• The recovery in Australia’s labour market continued at the back-end of March ahead of the JobKeeper expiry. Data from the Bureau of Statistics (ABS) and the Australian Taxation Office (ATO) show that national payroll jobs rose by 0.1 per cent, but total wages fell by 0.4 per cent over the fortnight to March 27. Payroll jobs rose most in the Covid-19 sensitive Accommodation and food services industry (+1.7 per cent). And jobs in tourism-focused Queensland lifted 0.3 per cent ahead of Brisbane’s ‘mini-lockdown’.

What do you need to know?

National Australia Bank Business Survey – March

• The NAB business confidence index fell from an 11-year high of +17.8 points in February to +15.5 points in March (long-term average is +5.2 points). But the business conditions index lifted to a record high of +25.2 points in March, up from +17.0 points in February (long-term average is +5.4 points).

• The rolling annual average business confidence index rose from -8.0 points to -1.1 points in March. The rolling annual average business conditions index lifted from -2.5 points to +1.6 points.

• The survey was conducted in the period March 19 to March 31, 2021, covering over 400 firms.

• Key Components: The index of trading conditions rose from +22.6 points to a record +34.8 points; employment lifted from +8.9 points to a record +16.2 points; profitability climbed from +18.0 points to a record +26.3 points; forward orders increased from +10.4 points to a record +16.5 points; stocks rose from +2.3 points to a 16-year high of +10.5 points; exporter sales improved from ‑7.2 points to ‑0.4 points.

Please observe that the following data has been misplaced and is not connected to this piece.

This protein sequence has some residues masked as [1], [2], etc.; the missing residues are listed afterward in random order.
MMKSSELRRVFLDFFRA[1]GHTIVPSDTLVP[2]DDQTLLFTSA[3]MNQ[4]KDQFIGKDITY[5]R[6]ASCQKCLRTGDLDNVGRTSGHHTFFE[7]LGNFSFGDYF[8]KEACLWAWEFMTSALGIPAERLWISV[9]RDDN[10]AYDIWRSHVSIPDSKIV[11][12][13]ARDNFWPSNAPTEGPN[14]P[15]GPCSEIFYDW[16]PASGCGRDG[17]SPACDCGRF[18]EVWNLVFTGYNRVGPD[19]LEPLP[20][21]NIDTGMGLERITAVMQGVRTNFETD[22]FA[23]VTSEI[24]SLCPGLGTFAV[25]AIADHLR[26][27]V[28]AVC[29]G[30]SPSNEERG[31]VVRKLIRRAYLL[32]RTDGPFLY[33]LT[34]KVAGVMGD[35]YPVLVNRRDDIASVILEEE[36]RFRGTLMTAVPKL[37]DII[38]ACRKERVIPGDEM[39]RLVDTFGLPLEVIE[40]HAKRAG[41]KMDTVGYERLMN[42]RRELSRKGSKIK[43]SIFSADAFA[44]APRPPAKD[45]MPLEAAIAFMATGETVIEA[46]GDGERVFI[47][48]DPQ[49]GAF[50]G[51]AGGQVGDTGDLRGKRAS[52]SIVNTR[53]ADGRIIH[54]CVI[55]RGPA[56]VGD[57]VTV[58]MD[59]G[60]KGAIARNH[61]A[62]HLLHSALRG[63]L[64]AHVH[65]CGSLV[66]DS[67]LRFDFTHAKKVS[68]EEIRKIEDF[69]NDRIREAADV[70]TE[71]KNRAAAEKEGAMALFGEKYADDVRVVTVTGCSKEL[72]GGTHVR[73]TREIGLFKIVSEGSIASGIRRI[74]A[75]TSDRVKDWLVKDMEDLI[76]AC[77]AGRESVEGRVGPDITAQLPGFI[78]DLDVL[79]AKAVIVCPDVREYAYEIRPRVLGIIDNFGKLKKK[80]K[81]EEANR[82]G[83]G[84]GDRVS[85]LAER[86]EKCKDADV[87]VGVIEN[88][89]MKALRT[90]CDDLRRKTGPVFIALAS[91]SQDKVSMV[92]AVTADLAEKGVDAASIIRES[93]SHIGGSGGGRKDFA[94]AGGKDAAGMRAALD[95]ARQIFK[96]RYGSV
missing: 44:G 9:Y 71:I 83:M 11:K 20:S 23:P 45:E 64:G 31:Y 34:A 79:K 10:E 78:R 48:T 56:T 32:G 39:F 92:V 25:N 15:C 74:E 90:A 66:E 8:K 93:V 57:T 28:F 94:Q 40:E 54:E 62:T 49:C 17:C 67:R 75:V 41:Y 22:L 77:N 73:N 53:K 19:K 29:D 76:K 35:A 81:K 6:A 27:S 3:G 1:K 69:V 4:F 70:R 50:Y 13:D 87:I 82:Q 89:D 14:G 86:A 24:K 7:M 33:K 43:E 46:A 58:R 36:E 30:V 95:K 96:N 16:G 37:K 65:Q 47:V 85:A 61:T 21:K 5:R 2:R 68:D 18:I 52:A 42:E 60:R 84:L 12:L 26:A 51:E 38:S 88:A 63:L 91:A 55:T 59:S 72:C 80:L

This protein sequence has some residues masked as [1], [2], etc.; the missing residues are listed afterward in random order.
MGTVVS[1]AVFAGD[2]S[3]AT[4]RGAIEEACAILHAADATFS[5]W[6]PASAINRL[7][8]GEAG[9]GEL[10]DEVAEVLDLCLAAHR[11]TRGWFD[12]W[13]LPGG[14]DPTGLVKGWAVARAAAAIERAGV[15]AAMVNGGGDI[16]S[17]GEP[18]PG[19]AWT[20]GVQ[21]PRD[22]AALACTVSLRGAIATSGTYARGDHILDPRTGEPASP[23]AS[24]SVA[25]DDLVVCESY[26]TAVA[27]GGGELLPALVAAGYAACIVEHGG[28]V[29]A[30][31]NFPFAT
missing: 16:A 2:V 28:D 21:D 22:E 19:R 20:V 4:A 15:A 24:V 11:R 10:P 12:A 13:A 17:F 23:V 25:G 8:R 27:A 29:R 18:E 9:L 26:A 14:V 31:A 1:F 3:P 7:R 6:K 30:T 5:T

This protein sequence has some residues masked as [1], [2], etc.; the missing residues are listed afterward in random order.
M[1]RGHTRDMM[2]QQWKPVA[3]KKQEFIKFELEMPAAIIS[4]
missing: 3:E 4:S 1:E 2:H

• Inflationary indicators: The monthly reading of labour costs rose at a 1.9 per cent quarterly rate in March after rising 1.1 per cent in February. Purchase costs were up 1.8 per cent (February: +0.7 per cent). Final product prices were up 0.9 per cent (February: +0.3 per cent). Retail prices were up 1.0 per cent (February: +1.0 per cent).

• Capacity utilisation rose from 81.8 per cent to a 32-month high of 82.3 per cent (note that 81.0 per cent is the long-term average).

• The proportion of firms reporting that they did not require credit lifted from near 50 per cent to around 60 per cent.

• NAB economists noted: “Business conditions rose to a record high in March, driven by strong increases in all sub components – which are all now also all at record highs. The strength in conditions is evident across all states and industries. Forward orders – which also rose to record levels – points to ongoing strength in activity with the pipeline of work rising further. While business confidence edged lower in the month, it remains at a high level, suggesting that firms themselves are optimistic that the strength in activity will continue. Alongside the strength in activity, capacity utilisation rose further in the month and is now well above average. Encouragingly, capacity utilisation is at or above pre-COVID levels in all industries except for rec & personal services – which unsurprisingly is still impacted by pandemic related restrictions. Taken together, the strength in conditions alongside high levels of capacity utilisation, point to an economy that is continuing to grow at a relatively healthy rate as we transition through the wind-up of the JobKeeper program and beyond.”

Consumer sentiment – Week ended April 11

• The weekly ANZ-Roy Morgan consumer confidence rating rose by 5.9 per cent – the most in 43 weeks – to a 17-month high of 114.1 (long-run average since 1990 is 112.6). And confidence is up by 74.7 per cent since hitting record lows of 65.3 on March 29, 2020 (lowest since 1973).

Published by Ryan Felsman, Senior Economist, CommSec